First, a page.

Fig. 2 below shows the countries from which the cannabis-related patent applications originate. The number of countries producing these patent applications nearly doubled, going from 34 for the period between 2000 and 2013 to 59 since, showing increased global interest. Nevertheless, innovation on cannabis is now more concentrated as a larger share of the applications come from the top 4 jurisdictions showing that this global interest did not raise equally everywhere. Indeed, together the United States, China, Great Britain, and Europe account for 89% of the patent applications filed since 2014, whereas they accounted for only 79.5% of those filed before 2013. Also, a larger proportion of the applications now originates from the United-States (from 39% to 58%) showing that the activity has greatly increased in this country thanks to the abovementioned legislative changes. This happened at the expense of almost all other jurisdictions, which have seen their share of the patent applications decline, with the exception of China, which kept about the same share (i.e., 20%-21%). This data shows that, if one were to look for a partner in the industry, the USA and China would be good places to start with.
Figure 2. Jurisdictions from which the patent applications originated
We can turn now to the jurisdictions in which the patent applications were filed. By looking at the countries in which your competitors field their patent applications, we can deduce where they believe their main markets are and where they believe their technologies is most promising. Again, the reasons underneath these numbers could be investigated: is a country selected because of the size of its market, its accommodating legislations, its business incentives, or other reasons? This can tell you where to file your own patent applications. It may also help you identify underserved markets that you may want to develop in with lesser interference from your competitors’ patents.
Fig. 3 below shows the jurisdictions where patent applications related to cannabis were filed before 2013 and have been filed since 2014. Patent applicants now seek to protect their innovation in a greater variety of jurisdictions (57 compared to 66) indicating that cannabis innovators believe their market is now more global. On the other hand, patent filings have become more concentrated with the top 5 jurisdictions (China, the United States, WIPO, EPO, and Canada), which have increased their total share from 60% to 78.5% of all patent applications. This indicates that, despite the above, cannabis innovators are concentrating their marketing efforts in the USA, in Europe, and in China.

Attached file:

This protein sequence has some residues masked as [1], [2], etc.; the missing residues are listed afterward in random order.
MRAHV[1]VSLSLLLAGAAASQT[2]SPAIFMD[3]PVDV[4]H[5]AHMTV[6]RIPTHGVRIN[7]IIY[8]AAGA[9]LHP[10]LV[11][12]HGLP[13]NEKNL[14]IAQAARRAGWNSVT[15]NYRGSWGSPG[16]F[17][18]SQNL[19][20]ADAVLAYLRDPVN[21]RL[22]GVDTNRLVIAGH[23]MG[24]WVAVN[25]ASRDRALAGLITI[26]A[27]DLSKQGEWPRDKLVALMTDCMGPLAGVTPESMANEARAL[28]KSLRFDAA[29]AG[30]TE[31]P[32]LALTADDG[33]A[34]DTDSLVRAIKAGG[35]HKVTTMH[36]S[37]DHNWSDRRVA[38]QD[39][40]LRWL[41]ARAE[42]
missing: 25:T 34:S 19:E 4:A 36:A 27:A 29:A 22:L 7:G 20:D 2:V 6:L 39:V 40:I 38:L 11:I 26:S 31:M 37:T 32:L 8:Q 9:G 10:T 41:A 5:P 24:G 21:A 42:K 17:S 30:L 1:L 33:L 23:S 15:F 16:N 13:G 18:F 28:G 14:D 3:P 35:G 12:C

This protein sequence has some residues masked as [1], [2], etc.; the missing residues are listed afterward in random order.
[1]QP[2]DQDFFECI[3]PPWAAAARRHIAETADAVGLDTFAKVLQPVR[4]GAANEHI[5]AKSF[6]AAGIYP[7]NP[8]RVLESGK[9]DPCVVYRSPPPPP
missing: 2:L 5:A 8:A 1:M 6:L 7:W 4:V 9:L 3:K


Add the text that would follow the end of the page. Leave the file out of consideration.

Figure 3 also clearly reveals the impact of the 2018 legalization of cannabis in Canada. Indeed, it has had a clear effect with the country share of patent applications increasing from 6% to 9%. In other words, cannabis innovators are now filing twice as many patent applications in our country, showing it is now a more interesting market to them, probably due to the legalization of cannabis.
Figure 3. Jurisdictions in which the patent applications were filed
Let’s continue by looking at the technological sub-fields to which the patent applications belong. This provide a high-level snapshot of which technologies are being developed. More interestingly, this can be drilled down to narrower technological sub-fields, or by various countries, or by specific competitor to have yet more information on “who is doing what and where”.
Figure 4 shows the technological sub-fields to which the cannabis-related patent applications filed since 2014 belonged. We can clearly see, somewhat unexpectedly, that the recreational use of cannabis, while responsible for generating initial business interest in the field, does not seem to be the driving force behind patenting activities. Indeed, one might have expected activities ancillary to such use including technologies to grow, cultivate, track, and store cannabis, would be prominent. It rather seems that the health industry dominates since most of the patent applications relate to medicinal preparations and drugs for specific disorders. A smaller number of patent applications relate to foods with modified nutritive qualities and methods of isolation (extraction).